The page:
Phil on the scenic roads surrounding the Kitchener Waterloo Region.
Read the rest here. The entry fee is a bit tough: you need to raise a minimum of $20,000, so good luck with that.
A lot of flashbacks came with this story. If you've been following me on Twitter (@miketodd07)the last three weeks you'll know that I'm part of that sophisticated fraternity that understands that the Tour de France is indeed the greatest sporting event on the planet. And if you've read any of my story you'll know that riding was a passion of mine, and even played a part in a very formative chapter of my life.
Here's some other tidbits that you won't know. When I was in my late teens I operated a mail order business out of our house dealing in cycling-related books, posters, and other paraphenalia, which I called True North Cycle. In fact, somewhere in a box in somebody's basement I have a personal letter signed by Phil Liggett himself, in response to a letter I sent him. Phil is simply the best in the business. Furthermore, I was a huge Steve Bauer fan, and sometime during that same era I went as far as to send a resume to the now-defunct Steve Bauer Bike company. (Steve now operates a bike tour company.)
Anyway, there's some useless Mike Todd trivia for you.
And when the G8 won’t renew its 2005 commitment to universal access; when the G8 cynically uses the financial crisis to threaten cutbacks to AIDS funding; when the G8 once again, yet again, always again subverts its own promises and in so doing compromises the health of millions, then it’s time for science to speak with one powerful voice of accusation. And when the Global Fund faces a shortfall of several billion, you would do the world a tremendous service by simply finding a way, collectively, from your positions of authority, to remind the political leadership of how they used precious public money to bail out the banks, so that Goldman Sachs could make a profit of $3.4 billion in the second quarter of 2009, JP Morgan Chase could make a profit of $2.7 billion in the same period, and with obscene contempt for the human condition, pay bonuses, yet again, beyond the dreams of hyperactive wealth. You spend every day of your working lives to make life possible, and the power brokers devalue your work with the fraudulent plea of destitution. Don’t let them get away with it.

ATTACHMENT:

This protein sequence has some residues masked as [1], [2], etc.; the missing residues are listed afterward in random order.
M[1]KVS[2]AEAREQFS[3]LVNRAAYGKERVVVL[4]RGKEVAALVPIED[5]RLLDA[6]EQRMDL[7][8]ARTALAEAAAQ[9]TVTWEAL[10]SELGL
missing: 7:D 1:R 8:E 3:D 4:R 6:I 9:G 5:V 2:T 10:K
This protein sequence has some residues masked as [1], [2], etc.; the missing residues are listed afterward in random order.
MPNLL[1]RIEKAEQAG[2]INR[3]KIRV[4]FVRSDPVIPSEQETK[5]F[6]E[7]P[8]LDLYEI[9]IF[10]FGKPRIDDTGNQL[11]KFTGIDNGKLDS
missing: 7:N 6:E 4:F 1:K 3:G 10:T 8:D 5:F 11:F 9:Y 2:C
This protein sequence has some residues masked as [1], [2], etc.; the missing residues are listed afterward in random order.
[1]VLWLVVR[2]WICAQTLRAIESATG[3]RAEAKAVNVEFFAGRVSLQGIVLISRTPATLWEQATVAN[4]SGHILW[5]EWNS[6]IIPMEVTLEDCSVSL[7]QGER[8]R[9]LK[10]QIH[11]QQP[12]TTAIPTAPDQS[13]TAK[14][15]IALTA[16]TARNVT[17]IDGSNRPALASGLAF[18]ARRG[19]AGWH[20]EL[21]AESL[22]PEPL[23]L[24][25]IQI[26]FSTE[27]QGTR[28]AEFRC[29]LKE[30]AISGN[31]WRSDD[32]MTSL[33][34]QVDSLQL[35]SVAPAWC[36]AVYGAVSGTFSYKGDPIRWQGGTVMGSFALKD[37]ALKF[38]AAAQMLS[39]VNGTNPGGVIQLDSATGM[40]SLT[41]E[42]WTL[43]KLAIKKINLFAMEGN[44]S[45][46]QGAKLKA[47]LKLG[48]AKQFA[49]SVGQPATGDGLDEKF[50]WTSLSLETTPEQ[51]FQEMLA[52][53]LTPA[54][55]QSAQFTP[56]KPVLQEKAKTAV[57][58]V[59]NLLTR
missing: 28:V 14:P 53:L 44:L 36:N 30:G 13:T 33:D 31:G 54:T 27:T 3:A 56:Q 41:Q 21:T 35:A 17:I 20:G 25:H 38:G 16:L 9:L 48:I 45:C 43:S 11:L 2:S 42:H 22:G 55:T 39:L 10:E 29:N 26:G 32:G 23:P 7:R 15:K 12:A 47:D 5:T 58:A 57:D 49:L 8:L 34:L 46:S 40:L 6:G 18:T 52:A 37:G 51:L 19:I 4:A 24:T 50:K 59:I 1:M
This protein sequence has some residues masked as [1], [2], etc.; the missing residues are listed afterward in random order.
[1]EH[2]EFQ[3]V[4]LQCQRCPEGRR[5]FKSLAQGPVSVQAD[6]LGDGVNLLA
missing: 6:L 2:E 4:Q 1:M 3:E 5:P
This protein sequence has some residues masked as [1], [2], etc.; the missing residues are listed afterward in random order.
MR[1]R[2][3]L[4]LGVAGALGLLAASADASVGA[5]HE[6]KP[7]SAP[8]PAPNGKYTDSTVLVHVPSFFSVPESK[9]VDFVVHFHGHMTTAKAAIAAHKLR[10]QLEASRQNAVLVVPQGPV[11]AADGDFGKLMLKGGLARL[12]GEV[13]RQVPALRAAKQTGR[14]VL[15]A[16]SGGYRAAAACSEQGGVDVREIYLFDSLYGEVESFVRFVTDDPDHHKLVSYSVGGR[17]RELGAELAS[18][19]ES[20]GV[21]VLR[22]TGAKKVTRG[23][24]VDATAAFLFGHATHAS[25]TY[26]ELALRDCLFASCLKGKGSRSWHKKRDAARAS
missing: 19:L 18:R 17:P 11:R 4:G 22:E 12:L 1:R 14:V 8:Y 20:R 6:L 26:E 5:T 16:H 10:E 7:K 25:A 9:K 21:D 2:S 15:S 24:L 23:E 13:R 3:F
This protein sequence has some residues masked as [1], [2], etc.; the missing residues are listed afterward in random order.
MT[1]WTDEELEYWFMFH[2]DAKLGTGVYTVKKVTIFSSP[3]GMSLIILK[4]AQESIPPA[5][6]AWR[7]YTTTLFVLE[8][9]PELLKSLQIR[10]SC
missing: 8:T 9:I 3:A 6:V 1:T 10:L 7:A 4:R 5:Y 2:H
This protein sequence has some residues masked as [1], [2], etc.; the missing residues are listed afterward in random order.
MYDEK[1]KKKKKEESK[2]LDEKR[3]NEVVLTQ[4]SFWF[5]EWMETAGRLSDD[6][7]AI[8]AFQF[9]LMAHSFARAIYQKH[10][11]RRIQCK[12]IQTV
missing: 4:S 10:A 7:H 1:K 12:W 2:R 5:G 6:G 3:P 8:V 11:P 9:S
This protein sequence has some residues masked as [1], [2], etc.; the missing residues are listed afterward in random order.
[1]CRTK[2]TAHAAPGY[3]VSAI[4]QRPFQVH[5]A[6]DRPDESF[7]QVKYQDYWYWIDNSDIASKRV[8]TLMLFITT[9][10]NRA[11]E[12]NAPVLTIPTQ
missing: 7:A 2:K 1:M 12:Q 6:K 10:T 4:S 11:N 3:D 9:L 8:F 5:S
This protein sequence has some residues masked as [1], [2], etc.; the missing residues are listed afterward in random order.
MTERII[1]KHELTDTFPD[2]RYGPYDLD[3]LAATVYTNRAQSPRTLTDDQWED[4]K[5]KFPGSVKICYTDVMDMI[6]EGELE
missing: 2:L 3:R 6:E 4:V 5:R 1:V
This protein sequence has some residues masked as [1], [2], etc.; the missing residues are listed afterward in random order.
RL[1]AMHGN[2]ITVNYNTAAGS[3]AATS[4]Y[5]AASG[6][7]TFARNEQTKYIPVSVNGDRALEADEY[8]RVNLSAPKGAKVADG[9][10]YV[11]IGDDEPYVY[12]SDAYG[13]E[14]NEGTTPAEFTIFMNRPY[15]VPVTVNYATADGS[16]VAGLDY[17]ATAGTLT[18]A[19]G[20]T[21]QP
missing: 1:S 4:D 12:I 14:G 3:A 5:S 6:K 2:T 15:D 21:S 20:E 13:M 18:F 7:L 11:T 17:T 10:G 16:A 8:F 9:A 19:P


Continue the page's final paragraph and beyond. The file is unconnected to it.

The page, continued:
I hardley need to say it again, do I, friends? Those of you who have been hanging around here for any length of time will know what I'm thinking. But, I'll say it anyway, for the benefit of any newcomers, and for the benefit of my sanity:
Where is the church?
Surely if we are to serve any purpose at this point in time, it is to speak out against such "obscene contempt for the human condition." Don't the hands and feet of Jesus come with a voice, or is the Body of Christ mute?
With only believing in Jesus and not “the Christ,” we had no understanding of the indwelling Christ that we are. To believe in Jesus Christ is to make two distinct faith affirmations, one in the historical Jesus, and the other in the Christ of space and time, which we are a part of! Most of history argued about the historical Jesus instead of experiencing the Christ now. Salvation is simply conscious experience of our union with God and the lifestyle that proceeds from that conscious union. But at any rate, it happens now—“in Christ”—as Paul says over 200 times. Paul never knew Jesus but he knew Christ and believed in Jesus as the revelation of the Eternal Christ Mystery. (Think about that!)
We are all sons and daughters of God and at the same time sons and daughters of earth. We’ve got to stop running from our “earthiness”; hating it, denying it, projecting it onto other, so called, unworthy people. For some wonderful reason, this mixture of heaven and earth that we are, and that all creation is, is what God loves and where God dwells. You cannot get better than that!